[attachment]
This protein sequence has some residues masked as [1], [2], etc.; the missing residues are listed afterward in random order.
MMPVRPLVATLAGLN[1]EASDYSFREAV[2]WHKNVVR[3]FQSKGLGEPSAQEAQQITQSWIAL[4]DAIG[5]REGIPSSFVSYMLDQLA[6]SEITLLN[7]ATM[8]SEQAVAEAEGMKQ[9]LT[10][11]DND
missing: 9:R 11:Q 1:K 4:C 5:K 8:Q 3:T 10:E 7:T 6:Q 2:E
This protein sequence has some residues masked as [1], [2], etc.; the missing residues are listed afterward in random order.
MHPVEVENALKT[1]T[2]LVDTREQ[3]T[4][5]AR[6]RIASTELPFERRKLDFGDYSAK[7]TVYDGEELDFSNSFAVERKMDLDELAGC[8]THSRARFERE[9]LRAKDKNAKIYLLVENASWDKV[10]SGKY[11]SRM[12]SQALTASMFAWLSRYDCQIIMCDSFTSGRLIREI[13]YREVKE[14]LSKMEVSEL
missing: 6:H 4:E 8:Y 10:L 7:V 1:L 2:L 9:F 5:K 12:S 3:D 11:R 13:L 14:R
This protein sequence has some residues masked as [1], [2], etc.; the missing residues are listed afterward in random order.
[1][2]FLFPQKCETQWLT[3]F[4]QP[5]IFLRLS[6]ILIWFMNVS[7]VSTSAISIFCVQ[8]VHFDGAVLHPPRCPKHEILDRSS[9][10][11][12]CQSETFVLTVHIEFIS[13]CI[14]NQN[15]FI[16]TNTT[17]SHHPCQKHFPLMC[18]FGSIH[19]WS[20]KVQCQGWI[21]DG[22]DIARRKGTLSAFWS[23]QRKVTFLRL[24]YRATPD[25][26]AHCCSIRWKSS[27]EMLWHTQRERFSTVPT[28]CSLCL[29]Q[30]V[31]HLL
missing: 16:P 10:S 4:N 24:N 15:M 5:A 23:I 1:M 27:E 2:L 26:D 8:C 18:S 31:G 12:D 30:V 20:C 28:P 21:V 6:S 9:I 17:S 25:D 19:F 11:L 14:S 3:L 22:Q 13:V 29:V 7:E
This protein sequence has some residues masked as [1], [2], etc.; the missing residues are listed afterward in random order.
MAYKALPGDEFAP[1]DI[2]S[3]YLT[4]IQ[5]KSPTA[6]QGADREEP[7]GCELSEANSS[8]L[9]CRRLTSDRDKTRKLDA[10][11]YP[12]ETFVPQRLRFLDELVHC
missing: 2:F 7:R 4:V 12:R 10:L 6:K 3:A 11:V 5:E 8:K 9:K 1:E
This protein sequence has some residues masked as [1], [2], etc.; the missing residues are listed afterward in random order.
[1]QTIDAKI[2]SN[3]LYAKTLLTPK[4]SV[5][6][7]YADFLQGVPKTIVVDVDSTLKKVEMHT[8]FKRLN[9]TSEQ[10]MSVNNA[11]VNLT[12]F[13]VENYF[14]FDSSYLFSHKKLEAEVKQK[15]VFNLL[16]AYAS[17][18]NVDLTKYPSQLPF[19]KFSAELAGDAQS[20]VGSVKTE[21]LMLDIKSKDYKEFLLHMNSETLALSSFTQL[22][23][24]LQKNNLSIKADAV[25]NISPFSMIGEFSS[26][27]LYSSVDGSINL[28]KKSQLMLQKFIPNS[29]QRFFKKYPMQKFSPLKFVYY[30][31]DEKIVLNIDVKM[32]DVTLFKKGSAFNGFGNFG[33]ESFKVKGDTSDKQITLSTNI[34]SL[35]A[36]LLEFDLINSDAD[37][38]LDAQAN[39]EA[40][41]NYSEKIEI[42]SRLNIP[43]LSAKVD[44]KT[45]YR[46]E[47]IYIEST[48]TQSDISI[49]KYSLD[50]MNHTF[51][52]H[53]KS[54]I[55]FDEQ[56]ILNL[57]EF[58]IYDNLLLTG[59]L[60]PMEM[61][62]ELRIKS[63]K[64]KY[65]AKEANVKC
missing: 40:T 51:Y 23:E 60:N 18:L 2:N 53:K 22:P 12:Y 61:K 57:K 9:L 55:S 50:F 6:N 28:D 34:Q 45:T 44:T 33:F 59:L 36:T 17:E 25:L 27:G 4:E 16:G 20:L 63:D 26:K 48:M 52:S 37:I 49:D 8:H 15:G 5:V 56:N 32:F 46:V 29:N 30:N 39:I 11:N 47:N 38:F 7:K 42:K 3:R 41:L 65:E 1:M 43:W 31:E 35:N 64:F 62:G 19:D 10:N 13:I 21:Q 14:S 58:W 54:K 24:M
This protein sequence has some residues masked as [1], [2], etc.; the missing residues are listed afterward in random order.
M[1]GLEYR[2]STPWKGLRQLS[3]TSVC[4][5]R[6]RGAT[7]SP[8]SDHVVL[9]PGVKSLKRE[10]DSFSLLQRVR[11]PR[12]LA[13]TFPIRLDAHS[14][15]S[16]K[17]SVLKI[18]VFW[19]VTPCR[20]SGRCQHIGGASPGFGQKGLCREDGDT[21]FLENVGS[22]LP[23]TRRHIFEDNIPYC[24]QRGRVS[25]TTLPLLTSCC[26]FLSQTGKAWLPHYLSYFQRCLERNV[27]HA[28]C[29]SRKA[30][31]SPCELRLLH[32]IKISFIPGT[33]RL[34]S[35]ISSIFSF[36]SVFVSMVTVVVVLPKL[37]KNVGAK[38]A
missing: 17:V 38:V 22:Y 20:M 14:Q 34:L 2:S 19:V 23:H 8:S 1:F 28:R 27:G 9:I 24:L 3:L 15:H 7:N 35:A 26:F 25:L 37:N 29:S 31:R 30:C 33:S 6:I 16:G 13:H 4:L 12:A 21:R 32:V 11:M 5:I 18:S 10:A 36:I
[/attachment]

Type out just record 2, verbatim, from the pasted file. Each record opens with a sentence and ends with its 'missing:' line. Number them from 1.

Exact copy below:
This protein sequence has some residues masked as [1], [2], etc.; the missing residues are listed afterward in random order.
MHPVEVENALKT[1]T[2]LVDTREQ[3]T[4][5]AR[6]RIASTELPFERRKLDFGDYSAK[7]TVYDGEELDFSNSFAVERKMDLDELAGC[8]THSRARFERE[9]LRAKDKNAKIYLLVENASWDKV[10]SGKY[11]SRM[12]SQALTASMFAWLSRYDCQIIMCDSFTSGRLIREI[13]YREVKE[14]LSKMEVSEL
missing: 6:H 4:E 8:Y 10:L 7:V 1:L 2:L 9:F 5:K 12:S 3:D 11:R 13:L 14:R